Shared from the 4/21/2018 The West Australian eEdition

Kids navigate reality of war


Tom Vickers and the Extraordinary Adventure of his Missing Sock keeps kids engaged throughout.


SPARE PARTS PUPPET THEATRE Tom Vickers and the Extraordinary Adventure of His Missing Sock

WA Shipwrecks Museum


One of the best reasons to take your kids (or grandkids) to Freo any time is the WA Shipwrecks Museum at the Fishing Boat Harbour end of Cliff Street.

A very good reason to do it this school holidays in particular is the adventure Fremantle’s Spare Parts Puppet Theatre has devised for kids — and the oldies they are looking after — in and around the museum called Tom Vickers and the Extraordinary Adventure of His Missing Sock.

It’s not a puppet show exactly, rather a series of encounters connected like a treasure hunt by clues; lines of coloured string or objects like toy soldiers and postage stamps that weave through the permanent collection of the museum.

Most of the scenes relate to the experiences of soldiers and civilians during WWI, and it’s some of the domestic scenes — ladies knitting socks for the men in the trenches, a postmaster gathering letters to the front that might end up delivered by pigeon post, volunteering to help make vegetable soup in a Red Cross tent kitchen — that most enthralled kids like Lucy (4) and her sister Charlotte (6) as their nanna guided them around the exhibits.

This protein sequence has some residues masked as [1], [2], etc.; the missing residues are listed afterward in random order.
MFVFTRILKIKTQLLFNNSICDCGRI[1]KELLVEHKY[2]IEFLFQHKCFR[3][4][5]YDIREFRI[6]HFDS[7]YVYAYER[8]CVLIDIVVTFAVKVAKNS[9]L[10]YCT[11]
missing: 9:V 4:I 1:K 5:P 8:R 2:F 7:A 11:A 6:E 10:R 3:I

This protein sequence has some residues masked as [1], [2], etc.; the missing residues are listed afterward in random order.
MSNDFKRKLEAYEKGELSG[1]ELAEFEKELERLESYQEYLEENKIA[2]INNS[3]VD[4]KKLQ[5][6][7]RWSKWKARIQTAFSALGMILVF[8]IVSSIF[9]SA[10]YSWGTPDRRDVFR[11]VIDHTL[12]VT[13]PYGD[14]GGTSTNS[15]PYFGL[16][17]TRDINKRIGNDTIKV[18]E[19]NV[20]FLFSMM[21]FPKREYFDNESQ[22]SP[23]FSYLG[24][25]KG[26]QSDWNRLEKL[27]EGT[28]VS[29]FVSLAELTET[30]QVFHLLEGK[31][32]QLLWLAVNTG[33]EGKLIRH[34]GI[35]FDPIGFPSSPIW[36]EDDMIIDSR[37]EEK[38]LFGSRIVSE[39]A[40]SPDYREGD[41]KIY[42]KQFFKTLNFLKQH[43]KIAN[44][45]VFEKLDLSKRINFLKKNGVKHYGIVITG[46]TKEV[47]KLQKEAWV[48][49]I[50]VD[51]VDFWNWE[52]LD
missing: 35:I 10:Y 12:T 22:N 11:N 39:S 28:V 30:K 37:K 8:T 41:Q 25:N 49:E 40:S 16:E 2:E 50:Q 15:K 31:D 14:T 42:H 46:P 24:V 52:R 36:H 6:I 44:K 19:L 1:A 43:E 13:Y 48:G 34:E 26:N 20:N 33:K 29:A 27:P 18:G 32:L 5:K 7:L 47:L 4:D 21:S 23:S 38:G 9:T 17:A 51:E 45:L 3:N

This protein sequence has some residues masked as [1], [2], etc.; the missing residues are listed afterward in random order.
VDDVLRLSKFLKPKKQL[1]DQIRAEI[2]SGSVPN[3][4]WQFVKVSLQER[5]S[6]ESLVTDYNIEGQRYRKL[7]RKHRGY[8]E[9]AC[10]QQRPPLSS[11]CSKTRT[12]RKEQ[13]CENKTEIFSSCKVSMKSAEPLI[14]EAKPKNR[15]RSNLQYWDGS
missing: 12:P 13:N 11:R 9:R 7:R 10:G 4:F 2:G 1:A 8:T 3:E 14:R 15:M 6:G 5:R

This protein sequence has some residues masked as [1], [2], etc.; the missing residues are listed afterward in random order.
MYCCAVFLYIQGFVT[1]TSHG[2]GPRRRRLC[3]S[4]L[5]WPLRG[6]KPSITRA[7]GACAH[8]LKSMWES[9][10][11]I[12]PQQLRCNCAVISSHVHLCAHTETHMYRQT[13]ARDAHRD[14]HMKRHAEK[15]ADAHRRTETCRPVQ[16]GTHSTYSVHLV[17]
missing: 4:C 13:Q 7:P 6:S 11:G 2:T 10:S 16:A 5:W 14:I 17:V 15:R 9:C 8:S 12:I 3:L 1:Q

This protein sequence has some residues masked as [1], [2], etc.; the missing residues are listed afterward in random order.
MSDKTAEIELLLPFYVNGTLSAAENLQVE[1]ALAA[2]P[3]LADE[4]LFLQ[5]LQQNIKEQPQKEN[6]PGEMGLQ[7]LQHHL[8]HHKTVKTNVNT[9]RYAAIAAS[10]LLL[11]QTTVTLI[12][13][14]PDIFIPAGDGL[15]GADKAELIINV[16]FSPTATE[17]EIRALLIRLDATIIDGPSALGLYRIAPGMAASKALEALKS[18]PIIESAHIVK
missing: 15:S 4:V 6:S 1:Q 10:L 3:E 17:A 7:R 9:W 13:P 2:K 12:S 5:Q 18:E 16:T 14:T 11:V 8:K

Their journey ends ankle deep in muddy water (fear not — little shoes are protected by plastic slipovers) as the kids hear Griff Longley, in a lugubrious, sort of Polish, accent, describe the misery of trench life while they stand in a facsimile of one. It’s a fascinating, thought-provoking experience (despite a warming cup of the surprisingly tasty watery mess from the Red Cross kitchen) and a valuable way of introducing young minds to the reality of war.

The production, devised by director Philip Mitchell, scenographer Zoe Atkinson and designer Tyler Hill, is clever and nicely bite-sized for small attention spans.

There’s enough tricks, technological and man-made, to elicit squeals of surprised delight, and plenty of projects to keep the kids engaged and busy throughout.

I was unsure of the point of the last few scenes, which veered away from WWI to contemporary environmental themes, but they didn’t divert too much from an enjoyable experience with an important story to tell.


• Tom Vickers runs until April 29 at the

WA Shipwrecks Museum.

See this article in the e-Edition Here